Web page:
# 3D single molecule and super-resolution fluorescence microscopy of polymer systems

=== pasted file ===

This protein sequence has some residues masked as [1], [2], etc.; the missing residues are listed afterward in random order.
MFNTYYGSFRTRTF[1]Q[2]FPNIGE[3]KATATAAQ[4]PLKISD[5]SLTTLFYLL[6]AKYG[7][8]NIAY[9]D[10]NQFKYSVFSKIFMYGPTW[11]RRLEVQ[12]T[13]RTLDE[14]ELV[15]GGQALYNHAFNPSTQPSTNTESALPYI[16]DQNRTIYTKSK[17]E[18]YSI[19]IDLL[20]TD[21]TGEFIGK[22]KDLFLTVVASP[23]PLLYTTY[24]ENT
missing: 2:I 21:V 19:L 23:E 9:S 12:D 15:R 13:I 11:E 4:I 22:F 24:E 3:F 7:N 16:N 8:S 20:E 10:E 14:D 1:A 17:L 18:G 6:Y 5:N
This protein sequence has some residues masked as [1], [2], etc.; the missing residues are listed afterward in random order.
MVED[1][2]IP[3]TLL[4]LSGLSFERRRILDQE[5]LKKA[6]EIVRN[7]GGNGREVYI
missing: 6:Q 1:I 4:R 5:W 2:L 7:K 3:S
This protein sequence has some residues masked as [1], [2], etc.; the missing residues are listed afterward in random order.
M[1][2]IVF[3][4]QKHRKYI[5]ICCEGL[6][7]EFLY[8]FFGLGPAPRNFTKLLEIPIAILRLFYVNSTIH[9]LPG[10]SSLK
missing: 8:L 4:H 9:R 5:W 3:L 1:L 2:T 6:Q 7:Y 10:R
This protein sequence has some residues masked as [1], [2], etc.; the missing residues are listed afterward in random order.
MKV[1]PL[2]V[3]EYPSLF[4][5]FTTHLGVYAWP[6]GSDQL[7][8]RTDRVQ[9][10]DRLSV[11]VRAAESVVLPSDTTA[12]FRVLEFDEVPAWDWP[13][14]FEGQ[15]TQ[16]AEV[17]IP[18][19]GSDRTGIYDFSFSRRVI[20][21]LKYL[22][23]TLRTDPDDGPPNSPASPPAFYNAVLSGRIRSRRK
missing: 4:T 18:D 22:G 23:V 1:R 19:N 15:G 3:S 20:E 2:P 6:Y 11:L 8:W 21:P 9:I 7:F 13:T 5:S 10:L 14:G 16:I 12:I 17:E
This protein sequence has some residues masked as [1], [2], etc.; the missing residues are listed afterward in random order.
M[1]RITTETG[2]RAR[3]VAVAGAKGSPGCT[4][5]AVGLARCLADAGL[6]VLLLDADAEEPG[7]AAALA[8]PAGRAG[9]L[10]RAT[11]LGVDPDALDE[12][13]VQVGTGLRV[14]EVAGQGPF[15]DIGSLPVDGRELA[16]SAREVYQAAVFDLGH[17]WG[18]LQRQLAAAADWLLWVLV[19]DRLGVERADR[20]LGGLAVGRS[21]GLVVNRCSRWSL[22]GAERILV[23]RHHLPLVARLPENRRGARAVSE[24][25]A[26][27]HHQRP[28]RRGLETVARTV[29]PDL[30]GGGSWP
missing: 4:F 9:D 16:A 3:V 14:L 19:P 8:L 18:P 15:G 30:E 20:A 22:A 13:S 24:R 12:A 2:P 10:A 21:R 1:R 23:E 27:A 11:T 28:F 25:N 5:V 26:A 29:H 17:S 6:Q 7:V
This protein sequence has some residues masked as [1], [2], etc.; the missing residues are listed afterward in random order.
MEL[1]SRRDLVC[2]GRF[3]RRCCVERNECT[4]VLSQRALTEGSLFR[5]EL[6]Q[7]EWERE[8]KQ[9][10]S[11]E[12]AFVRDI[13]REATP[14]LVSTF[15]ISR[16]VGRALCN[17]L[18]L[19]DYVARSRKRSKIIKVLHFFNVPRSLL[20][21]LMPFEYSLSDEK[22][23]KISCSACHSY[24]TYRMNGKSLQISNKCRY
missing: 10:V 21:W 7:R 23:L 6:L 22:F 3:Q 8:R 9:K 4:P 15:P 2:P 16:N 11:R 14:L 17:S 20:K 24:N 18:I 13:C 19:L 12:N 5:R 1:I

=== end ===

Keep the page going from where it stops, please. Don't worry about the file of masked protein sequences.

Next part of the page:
In the past few decades, single molecule and super-resolution fluorescence microscopy techniques have gained much importance in biological and material sciences. With single molecule fluorescence microscopy, one can significantly observe individual events, such as the heterogeneities inside polymer films, unlike ensemble measurements that otherwise average these exciting events. By surpassing a significant barrier of the diffraction limit of light, super-resolution techniques have enabled imaging of nanostructures with a resolution of few nanometers. But, along the axial direction, the standard point spread function (PSF) exhibits limited resolution. However, with the advent of 3D imaging techniques, this limitation has also been overcome. With the advancement in nanoscience, polymer nanostructures have become potential structures for a wide range of applications in material and biological sciences. However, to understand the full potential of these polymeric structures, a thorough investigation of their structure and environmental conditions must be carried out. The present thesis consists of three projects which utilize the power of 3D super-resolution and 3D single molecule fluorescence imaging to analyze the structures of polymeric materials. The first project of this thesis focuses on the investigation of the 3D structure and the polarity conditions of soft colloidal structures called microgels. For this purpose, a super-resolution technique called points accumulation for imaging in nanoscale topography (PAINT) with a possibility of 3D imaging via astigmatic imaging was employed. Additionally, to investigate the compartmental polarity inside the microgels, the solvatochromic behavior of Nile Red fluorophore was utilized without the need for covalent labeling. This technique gives a detailed understanding of altering the structural and polarity properties of temperature-sensitive microgels when changing the temperature beyond the volume phase transition. The second project of this thesis focuses on the 3D translational diffusion of single molecules embedded in thin polymer films, mainly focusing on the effect of interfaces namely polymer-air and polymer-substrate interfaces on the translational diffusion of single molecules. Heterogeneous diffusion of single molecules was observed at 30 °C beyond the T$_g$ of the PBMA polymer, which was the polymer under investigation. The fast diffusing single molecules were always of lower intensity than the slow diffusing single molecules, which is attributed to the closer proximity to the oxygen-containing air of molecules in the topmost layer of the polymer thin film. However, the exact relation between the axial position and the heterogeneous diffusion could not be determined due to limiting factors like mislocalizations caused due to dipole moment orientation of single dye molecules. The third project of this thesis focuses on the 3D imaging of single QDs embedded in PVA film via a 3D imaging technique called double-helix PSF imaging. These experiments were carried out to demonstrate the proof of principle of the new idea of multimodal super-resolution imaging, which combines the cumulant analysis from Super-resolution Optical Fluctuation Imaging (SOFI) with the imprinting of three-dimensional, spectral or other information into peculiar Point-Spread Function (PSF) patterns. This new concept allows for encoding multidimensional or multimodal information into a single image plane and extracting this information by an appropriate spatio-temporal correlation analysis of emitter fluctuations.